Comprehensive information on the owners of all .nz internet domain names has been supplied to the Inland Revenue department by national registry Domainz.
Some domain-name holders are concerned and some annoyed at the move, particularly as Domainz did not consult with or inform name-holders before handing the information over.
IRD has virtually carte blanche to request information from any individual or organisation, and they are required to supply it. The department does not have to give a reason for requiring the information or say what it will be used for.
No reason was given on the IRD’s written request, says Domainz chief executive Donna Hiser. A source close to subsequent verbal discussions say IRD gave its motive variously as "cross-checking", which the source says "could mean anything", and a suggestion that the information “was required for improving their [IRD’s] compliance policies with respect to e-commerce and use of the internet".
Hiser confirms there was a written request, despite rumours among internet users that the whole deal took place on the phone. Hiser says on receiving the request, the company took legal advice, and was told it had no option but to supply the information to IRD.
"It was nothing more than it could have got anyway," she says, by going to the Domainz web page (www.domainz.net.nz, and clicking on “domain name search”). However, to build up a list that way, IRD staff would have to spend hours entering domain names one by one in the search form and copying off the details on each one - assuming they knew all the domain names to begin with. New .nz domain names are published regularly in the Internet Society of New Zealand Usenet newsgroup. "We just saved them a bit of time," says Hiser.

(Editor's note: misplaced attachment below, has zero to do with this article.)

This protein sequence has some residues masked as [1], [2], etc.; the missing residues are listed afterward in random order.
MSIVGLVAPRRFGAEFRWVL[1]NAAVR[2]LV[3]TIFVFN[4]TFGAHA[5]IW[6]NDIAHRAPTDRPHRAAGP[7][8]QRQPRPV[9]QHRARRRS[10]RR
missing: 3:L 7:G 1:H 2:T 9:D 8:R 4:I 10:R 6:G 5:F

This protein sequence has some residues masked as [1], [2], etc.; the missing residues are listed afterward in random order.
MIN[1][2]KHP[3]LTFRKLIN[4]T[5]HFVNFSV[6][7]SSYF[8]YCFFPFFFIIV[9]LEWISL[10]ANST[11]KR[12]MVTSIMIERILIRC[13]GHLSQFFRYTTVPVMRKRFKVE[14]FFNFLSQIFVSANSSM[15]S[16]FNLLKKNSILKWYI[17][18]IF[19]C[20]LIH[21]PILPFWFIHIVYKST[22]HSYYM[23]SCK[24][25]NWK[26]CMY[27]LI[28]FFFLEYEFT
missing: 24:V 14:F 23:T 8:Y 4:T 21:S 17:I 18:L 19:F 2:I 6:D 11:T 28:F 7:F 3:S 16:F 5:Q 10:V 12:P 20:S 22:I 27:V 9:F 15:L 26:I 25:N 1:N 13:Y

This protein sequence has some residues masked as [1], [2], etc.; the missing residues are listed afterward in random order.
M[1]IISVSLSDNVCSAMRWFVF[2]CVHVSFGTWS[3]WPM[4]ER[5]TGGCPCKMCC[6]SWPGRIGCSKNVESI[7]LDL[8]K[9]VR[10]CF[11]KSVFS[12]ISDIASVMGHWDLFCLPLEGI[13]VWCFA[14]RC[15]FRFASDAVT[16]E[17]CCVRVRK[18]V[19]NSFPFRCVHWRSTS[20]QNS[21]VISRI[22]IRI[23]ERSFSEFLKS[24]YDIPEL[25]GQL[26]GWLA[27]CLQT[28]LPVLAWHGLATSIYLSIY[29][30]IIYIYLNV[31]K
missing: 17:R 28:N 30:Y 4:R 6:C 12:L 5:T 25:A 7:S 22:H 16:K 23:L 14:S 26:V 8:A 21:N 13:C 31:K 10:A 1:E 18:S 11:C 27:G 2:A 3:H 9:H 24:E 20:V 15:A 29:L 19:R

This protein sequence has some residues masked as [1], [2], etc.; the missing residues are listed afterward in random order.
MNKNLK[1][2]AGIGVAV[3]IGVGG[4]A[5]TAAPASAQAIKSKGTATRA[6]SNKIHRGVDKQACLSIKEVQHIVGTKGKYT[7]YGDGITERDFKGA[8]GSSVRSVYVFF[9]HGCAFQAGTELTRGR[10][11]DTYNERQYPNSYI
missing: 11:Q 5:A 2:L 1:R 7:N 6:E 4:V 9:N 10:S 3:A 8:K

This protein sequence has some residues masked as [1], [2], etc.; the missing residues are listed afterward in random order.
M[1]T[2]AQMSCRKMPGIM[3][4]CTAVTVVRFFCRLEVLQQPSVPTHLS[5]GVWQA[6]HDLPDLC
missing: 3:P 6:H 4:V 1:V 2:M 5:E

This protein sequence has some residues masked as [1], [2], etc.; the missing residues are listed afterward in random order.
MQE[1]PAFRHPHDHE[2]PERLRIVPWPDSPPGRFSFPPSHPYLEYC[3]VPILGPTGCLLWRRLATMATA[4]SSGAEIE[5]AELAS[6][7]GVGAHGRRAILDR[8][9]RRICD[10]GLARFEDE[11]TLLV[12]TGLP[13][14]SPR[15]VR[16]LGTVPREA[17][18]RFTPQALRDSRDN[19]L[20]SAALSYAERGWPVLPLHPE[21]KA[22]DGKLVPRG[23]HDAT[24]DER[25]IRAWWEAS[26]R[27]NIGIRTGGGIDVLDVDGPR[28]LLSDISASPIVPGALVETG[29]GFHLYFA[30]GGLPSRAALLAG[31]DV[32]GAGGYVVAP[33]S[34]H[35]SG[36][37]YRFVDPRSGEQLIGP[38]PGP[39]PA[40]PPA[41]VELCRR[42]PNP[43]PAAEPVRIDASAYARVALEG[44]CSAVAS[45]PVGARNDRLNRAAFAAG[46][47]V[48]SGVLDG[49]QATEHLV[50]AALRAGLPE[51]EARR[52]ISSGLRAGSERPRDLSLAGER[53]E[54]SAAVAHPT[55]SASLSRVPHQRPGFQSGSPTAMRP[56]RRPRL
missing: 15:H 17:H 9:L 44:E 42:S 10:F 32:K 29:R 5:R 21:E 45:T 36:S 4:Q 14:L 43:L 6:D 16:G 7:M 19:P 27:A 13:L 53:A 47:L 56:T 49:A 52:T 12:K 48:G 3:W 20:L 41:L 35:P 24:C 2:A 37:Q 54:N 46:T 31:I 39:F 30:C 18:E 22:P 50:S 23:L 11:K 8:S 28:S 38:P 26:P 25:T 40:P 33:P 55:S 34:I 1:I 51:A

The data was recorded on a CD-ROM and Domainz charged IRD for its preparation.
Data on the web page include name, address, telephone numbers and email address of the holder as well as identifying the internet service provider and domain-name servers used. Inclusion of email addresses led some IsocNZ members to fear "spam" from the IRD reminding them of their tax obligations.
The decision to inform Internet Society members of the approach was taken only after the IsocNZ council had discussed the matter, Hiser and council member Richard Bourne say. The period from first application by IRD to informing the members was about six weeks, Hiser says.
Many domain-name holders outside the membership of the society will still be uninformed of the move.
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